Opelous Caf: Seafood reigns supreme at this downtown spot.
Phillippe Diederich

Good Cajun and creole food is about as rare in Houston as a mild day in August. So it's not surprising that when Mary Hodge and her husband, William, moved here from New Orleans, they found all the local Louisiana-style restaurants lacking.

So they decided to open one of their own, one that would re-create the textures and flavors they loved. And they succeeded: The food at the Hodges' new downtown Opelous Café can stand head-to-head with some of the best New Orleans has to offer.

The restaurant itself has a large, open and half-finished feel, not atypical of a New Orleans restaurant. It opened in March, serving lunchtime take-out, but is now seating diners for lunch and dinner. At first I found it ominous that Opelous offers live jazz during Friday lunches and Friday and Saturday evenings. Live music in restaurants makes me a bit nervous; I always have a sneaking suspicion that the music is there to distract me from the quality of the food.


Opelous Caf,

407 Main Street,

But that's definitely not the case here. Executive chef Michael Cadore brings French training and 18 years of cooking experience, while his sous chef, Diane Hunt, worked for years in restaurants in Baton Rouge. Together they show a dynamite combination of classic technique and a native-born love for the food and its spicing.

You see that combo right off the bat, with the appetizer boudin balls ($8.99). The housemade sausage is rolled into balls, then breaded and fried to a greaseless crisp. The boudin exhibits lots of spice and heat, and lacks the liverlike aftertaste that many people hate about the stuff. But what lifts the dish to the level of high cuisine is the roasted red-pepper chili sauce, a smooth, elegant affair just right for dipping.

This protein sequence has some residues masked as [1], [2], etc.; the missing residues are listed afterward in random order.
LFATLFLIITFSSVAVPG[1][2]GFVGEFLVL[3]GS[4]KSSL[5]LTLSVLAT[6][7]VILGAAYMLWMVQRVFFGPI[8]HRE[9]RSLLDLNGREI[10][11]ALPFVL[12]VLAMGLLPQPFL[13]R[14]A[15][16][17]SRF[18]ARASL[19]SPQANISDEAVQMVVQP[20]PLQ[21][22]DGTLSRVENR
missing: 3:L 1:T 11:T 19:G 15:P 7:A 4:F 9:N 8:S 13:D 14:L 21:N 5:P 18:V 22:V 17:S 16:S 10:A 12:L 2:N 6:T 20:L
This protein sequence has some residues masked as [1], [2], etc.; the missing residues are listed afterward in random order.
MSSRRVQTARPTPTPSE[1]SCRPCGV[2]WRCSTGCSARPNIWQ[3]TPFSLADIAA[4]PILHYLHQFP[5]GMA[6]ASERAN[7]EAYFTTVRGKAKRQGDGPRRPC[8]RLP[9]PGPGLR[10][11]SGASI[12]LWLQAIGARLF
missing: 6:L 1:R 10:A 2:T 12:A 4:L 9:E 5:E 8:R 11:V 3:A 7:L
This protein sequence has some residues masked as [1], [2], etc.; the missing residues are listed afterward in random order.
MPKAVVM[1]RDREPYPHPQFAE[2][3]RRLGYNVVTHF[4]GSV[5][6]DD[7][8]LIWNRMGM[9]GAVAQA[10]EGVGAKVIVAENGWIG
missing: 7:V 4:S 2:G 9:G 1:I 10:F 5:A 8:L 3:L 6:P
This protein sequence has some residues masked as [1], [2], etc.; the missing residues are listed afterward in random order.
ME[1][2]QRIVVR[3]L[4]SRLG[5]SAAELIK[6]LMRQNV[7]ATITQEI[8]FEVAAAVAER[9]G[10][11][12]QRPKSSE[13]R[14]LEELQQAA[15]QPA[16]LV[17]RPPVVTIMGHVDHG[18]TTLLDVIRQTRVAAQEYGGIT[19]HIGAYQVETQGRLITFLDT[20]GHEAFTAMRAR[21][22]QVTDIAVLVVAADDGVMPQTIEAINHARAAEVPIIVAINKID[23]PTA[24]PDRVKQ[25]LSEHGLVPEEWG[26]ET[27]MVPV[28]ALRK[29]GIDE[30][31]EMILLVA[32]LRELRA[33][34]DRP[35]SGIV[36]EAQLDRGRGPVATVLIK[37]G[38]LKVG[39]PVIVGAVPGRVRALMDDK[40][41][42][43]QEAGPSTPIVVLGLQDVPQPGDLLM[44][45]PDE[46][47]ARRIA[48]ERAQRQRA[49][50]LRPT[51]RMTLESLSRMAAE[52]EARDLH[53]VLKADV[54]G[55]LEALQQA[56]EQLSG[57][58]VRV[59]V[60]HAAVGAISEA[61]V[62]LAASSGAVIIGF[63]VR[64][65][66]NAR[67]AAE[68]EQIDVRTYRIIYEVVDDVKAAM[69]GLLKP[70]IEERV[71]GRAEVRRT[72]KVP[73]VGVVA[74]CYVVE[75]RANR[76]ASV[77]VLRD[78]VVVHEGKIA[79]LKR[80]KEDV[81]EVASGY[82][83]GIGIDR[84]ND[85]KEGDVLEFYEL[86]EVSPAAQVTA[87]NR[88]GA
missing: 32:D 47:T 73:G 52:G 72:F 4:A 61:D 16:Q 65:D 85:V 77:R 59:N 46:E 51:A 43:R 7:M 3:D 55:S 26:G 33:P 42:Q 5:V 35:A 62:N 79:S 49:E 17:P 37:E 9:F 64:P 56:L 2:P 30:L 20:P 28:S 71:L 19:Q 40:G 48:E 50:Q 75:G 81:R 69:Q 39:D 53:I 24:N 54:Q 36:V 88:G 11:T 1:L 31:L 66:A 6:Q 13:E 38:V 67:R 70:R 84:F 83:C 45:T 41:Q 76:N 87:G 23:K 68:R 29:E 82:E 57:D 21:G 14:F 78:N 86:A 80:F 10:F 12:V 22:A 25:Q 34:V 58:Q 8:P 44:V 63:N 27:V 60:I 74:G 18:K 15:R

Crab cakes ($7.99) exhibit similar finesse. Lump crabmeat, spiced just enough to bring out its sweetness, is panfried with a breading so delicate it barely holds the cake together. A marvelous mango chutney gives the dish an Indian accent — not traditional Louisiana by a long shot, but definitely delicious.

My table split on the seafood gumbo ($4.95 per cup). It's cooked with a dark roux, not too thick, with lots of seafood and enough heat to render extra hot sauce unnecessary. It was heavy on the filé, though, which adds a touch of bitterness. I thought it was delicious: If necessary, a pinch of salt would counterbalance the filé nicely.

Seafood reigns supreme at Opelous Café, and two entrées vie for best-in-show honors. I loved the snapper Ponchartrain ($21.99), an eight-ounce fillet sautéed and topped with a delicate white-wine cream sauce and lots of crabmeat and shrimp. But I'd give the edge to the pecan-crusted trout Bienville ($20.99). The gutsy piece of fish stands up beautifully to its nutty crust and a spicier version of the white-wine cream sauce; it's also garnished with crabmeat and shrimp. Both dishes are house specialties, which come with a good salad (try the spicy ranch dressing) and a marvelously earthy dirty rice.

Barbecued shrimp ($14.99) also merit your consideration. Large, beautiful shrimp, still in their shells, bask in a lake of New Orleans-style barbecue sauce, a heady mix of butter (lots of butter), lemon, white wine and spices. If you're afraid of butter, you should stay away. But I didn't leave a drop on my plate.

Decision-making isn't one of my strong suits, so I was glad to see an étouffée combination plate ($14.99): half-shrimp, half-crawfish. The seafood is smothered in a rich, dark brown sauce, spicy in the way Cajun things should be. I alternated bites of shrimp and crawfish, trying to decide which I liked better. Even after cleaning my plate, I still hadn't decided.

After all that heat and spice, you're going to want something sweet for dessert. The bread pudding ($6.99) was good: a dense, cinnamon-scented block, served with a warm rum sauce. The flaky-crusted lime pie ($6.99) was even more satisfying, a perfect citric balance to the rich food it follows.

As a former resident of New Orleans, I consider it my duty to act as the Cajun food police, and I've issued more than my share of citations. It was a pleasure to take off my badge and enjoy a great meal.

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